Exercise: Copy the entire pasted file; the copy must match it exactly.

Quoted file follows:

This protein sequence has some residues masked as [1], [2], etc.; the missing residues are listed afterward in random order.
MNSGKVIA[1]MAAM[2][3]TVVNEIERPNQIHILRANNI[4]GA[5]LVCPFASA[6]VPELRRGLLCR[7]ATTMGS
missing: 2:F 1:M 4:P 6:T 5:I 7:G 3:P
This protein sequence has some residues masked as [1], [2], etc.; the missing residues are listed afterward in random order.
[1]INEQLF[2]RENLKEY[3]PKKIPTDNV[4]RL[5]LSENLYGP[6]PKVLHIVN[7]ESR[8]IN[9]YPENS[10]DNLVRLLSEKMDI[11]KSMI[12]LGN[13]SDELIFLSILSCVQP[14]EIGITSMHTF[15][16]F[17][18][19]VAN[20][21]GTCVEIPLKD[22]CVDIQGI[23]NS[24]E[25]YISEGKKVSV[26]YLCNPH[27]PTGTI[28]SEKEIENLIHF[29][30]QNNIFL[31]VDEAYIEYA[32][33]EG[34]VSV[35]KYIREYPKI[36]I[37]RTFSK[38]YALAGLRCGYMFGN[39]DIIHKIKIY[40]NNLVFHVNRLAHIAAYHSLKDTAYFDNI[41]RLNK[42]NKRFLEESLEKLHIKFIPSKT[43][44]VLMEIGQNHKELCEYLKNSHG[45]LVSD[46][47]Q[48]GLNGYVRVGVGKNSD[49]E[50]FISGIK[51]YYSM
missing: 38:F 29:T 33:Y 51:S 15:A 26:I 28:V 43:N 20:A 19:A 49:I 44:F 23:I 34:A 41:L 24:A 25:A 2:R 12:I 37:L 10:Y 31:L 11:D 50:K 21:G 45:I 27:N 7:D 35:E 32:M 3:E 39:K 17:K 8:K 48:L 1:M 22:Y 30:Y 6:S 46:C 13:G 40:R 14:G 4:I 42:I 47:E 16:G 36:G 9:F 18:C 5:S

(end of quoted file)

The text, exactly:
This protein sequence has some residues masked as [1], [2], etc.; the missing residues are listed afterward in random order.
MNSGKVIA[1]MAAM[2][3]TVVNEIERPNQIHILRANNI[4]GA[5]LVCPFASA[6]VPELRRGLLCR[7]ATTMGS
missing: 2:F 1:M 4:P 6:T 5:I 7:G 3:P
This protein sequence has some residues masked as [1], [2], etc.; the missing residues are listed afterward in random order.
[1]INEQLF[2]RENLKEY[3]PKKIPTDNV[4]RL[5]LSENLYGP[6]PKVLHIVN[7]ESR[8]IN[9]YPENS[10]DNLVRLLSEKMDI[11]KSMI[12]LGN[13]SDELIFLSILSCVQP[14]EIGITSMHTF[15][16]F[17][18][19]VAN[20][21]GTCVEIPLKD[22]CVDIQGI[23]NS[24]E[25]YISEGKKVSV[26]YLCNPH[27]PTGTI[28]SEKEIENLIHF[29][30]QNNIFL[31]VDEAYIEYA[32][33]EG[34]VSV[35]KYIREYPKI[36]I[37]RTFSK[38]YALAGLRCGYMFGN[39]DIIHKIKIY[40]NNLVFHVNRLAHIAAYHSLKDTAYFDNI[41]RLNK[42]NKRFLEESLEKLHIKFIPSKT[43][44]VLMEIGQNHKELCEYLKNSHG[45]LVSD[46][47]Q[48]GLNGYVRVGVGKNSD[49]E[50]FISGIK[51]YYSM
missing: 38:F 29:T 33:Y 51:S 15:A 26:I 28:V 43:N 20:A 19:A 49:I 44:F 23:I 34:A 41:L 24:A 25:A 2:R 12:I 37:L 10:Y 31:L 11:D 50:K 21:G 45:I 27:N 7:D 35:E 32:M 3:E 39:K 17:K 8:K 48:L 1:M 22:Y 30:Y 6:S 46:C 13:G 40:R 14:G 4:I 42:I 47:E 16:G 36:G 9:F 18:C 5:S